You probably don't need statistics to tell you that the New York City subway is being used by more people than ever—the crush during rush hour is probably proof enough of that fact. But the MTA's ridership stats offer proof positive of that fact.
Back in 2015, HFZ Capital bought the massive Belnord Residences on the Upper West Side with the intent of turning the rental building into condos. Now, new plans show the building is expected to be pretty pricey, with more than 200 units.
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Luxury developer DDG filed plans this week for their next New York City project: an 11-story, nine-unit condo that will rise on the site of Chelsea's Anton Kern Gallery. Couldn't say we didn't see this coming after they bought the site in 2014.
The project calls for the demolition of a one-story annex and part of a five-story annex to the bank. The plan was unanimously approved by the Landmarks Commission who praised its design sensibility for making the supertall more contextual.
The unusual Brooklyn home first hit the market last March with a higher ask, but maybe there isn't much of a market for spaces with floating offices—the price has been chopped to a little less than $2 million.
In this week's edition of Curbed Comparisons, we're looking at apartments asking around $1,600 in New York Xity neighborhoods like Inwood, Harlem, and the Upper East Side. Which one would you choose? Cast your vote!
The development site at the corner of Fifth Avenue and West 30th Street has had a turbulent few years, but with the unveiling of a first official rendering, it seems that a Rafael Viñoly-designed condo is ready to rise at the site.
Traditional hotels are currently locked in something of a battle with home-stay start-up Airbnb for travelers' dollars—and in New York, at least, it looks like Airbnb could be doing some quantifiable damage.
The hospital wants to use proceeds from the sale to build a new urgent care center and renovate the floors in the existing hospital building. The hospital lease on the Maynard Building won't expire until 2019 however.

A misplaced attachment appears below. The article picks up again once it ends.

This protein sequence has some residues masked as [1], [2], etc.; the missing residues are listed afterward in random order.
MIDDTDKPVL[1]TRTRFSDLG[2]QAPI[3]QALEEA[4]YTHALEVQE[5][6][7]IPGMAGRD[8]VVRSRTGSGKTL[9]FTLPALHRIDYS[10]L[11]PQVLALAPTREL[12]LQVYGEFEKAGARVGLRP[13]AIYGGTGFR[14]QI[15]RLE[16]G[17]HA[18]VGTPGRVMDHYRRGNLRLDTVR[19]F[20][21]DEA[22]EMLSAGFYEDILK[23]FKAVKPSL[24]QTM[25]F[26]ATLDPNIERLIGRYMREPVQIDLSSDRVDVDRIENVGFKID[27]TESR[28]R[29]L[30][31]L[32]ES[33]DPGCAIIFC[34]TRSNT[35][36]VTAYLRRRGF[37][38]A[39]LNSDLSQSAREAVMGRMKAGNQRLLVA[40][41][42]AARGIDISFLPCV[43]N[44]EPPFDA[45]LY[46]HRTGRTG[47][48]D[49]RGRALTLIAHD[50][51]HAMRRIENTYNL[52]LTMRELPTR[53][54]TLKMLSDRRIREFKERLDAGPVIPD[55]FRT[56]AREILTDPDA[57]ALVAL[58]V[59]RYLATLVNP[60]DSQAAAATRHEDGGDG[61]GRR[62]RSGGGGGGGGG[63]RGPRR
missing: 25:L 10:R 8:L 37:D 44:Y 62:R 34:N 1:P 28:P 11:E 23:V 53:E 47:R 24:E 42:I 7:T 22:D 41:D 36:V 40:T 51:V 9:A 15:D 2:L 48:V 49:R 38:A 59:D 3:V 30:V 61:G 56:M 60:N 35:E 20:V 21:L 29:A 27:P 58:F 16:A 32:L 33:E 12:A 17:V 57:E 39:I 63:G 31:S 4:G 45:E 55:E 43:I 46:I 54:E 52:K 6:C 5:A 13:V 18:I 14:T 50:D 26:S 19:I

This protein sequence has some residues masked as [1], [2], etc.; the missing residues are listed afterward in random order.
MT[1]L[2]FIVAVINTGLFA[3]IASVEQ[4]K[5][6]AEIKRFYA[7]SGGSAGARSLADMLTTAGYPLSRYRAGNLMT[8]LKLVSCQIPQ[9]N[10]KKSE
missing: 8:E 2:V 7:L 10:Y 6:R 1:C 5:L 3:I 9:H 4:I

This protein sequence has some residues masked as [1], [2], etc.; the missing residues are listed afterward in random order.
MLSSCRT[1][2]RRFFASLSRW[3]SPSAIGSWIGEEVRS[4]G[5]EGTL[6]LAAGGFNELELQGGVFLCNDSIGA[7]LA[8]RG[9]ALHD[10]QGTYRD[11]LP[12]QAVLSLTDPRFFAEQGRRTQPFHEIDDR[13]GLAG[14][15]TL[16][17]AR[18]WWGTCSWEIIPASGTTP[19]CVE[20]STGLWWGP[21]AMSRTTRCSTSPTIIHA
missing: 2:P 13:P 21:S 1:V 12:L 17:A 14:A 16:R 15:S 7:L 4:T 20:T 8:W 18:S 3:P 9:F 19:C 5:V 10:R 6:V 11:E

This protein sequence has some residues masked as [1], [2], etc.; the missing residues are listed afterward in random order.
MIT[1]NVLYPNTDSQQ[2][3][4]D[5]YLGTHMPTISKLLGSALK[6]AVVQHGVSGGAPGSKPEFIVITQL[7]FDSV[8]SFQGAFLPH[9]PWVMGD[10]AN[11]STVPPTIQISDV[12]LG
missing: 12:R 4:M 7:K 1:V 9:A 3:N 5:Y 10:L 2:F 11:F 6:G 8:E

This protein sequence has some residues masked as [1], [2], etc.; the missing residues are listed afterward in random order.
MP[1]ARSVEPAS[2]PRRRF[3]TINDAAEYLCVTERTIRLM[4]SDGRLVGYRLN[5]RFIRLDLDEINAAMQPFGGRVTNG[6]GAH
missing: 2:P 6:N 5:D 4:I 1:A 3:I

Repair work on the Canarsie Tunnel is inevitable at this point, the question is more about how best to go about it. Will be a complete shutdown of service between Manhattan and Brooklyn for a shorter period or a prolonged repair cycle.
Public art season is almost upon us in New York City, and one of the creepiest (and most Instagrammable) pieces has arrived: British artist Cornelia Parker re-created the 'Psycho' house on the Met's roof.
Developers Chetrit Group and JDS Development want to demolish parts of the landmarked Dime Savings Bank to create a 1,066-foot tall building with 500 apartments, of which about 20 percent will be affordable.
The MTA will ask residents and businesses surrounding the Bushwick Cut section of the M train to temporarily relocate as repairs to the line move forward. Affected residents could be displaced for between six and ten months, or more.
News broke last week that Extell's One57 would turn apartments that were initially earmarked as luxury rentals into fully-furnished condos. Now, listings for those apartments—all located on either the 34th or 38th floor of the building—have arrived.
On April 19, the Landmarks Preservation Commission is set to consider a proposed $190 million renovation to the Ford Foundation, the 1967 building by Kevin Roche John Dinkeloo and Associates. Here's what those changes may mean for the building.
The Bryant marks the first NYC residential project to be designed by noted British architect David Chipperfield. The 34-story building overlooks Bryant Park and features 57 condos located above a 15-story boutique hotel with 230 rooms.
A $90,000 studio in a desirable New York City neighborhood sounds like it'd be too good to be true, but 100 Barrow, the co-op being built adjacent to the West Village's Church of St. Luke in the Fields, will have seven affordable units.
On Thursday, the BP at the corner of Houston and Lafayette shuttered to make way for a glassy office building. Across the city, gas stations are being closed to make way for new development. There are hardly any remaining.
Development firm, Metro Loft Management signed on a lease for the property for $185 million last December. That gives the developers control over the building until 2081, when the NYSE will have a chance to take back the space.
The MTA has repeatedly said that the first phase of the Second Avenue Subway will be open by this December, but a new report suggests that work on the line's forthcoming stations isn't keeping pace with that schedule.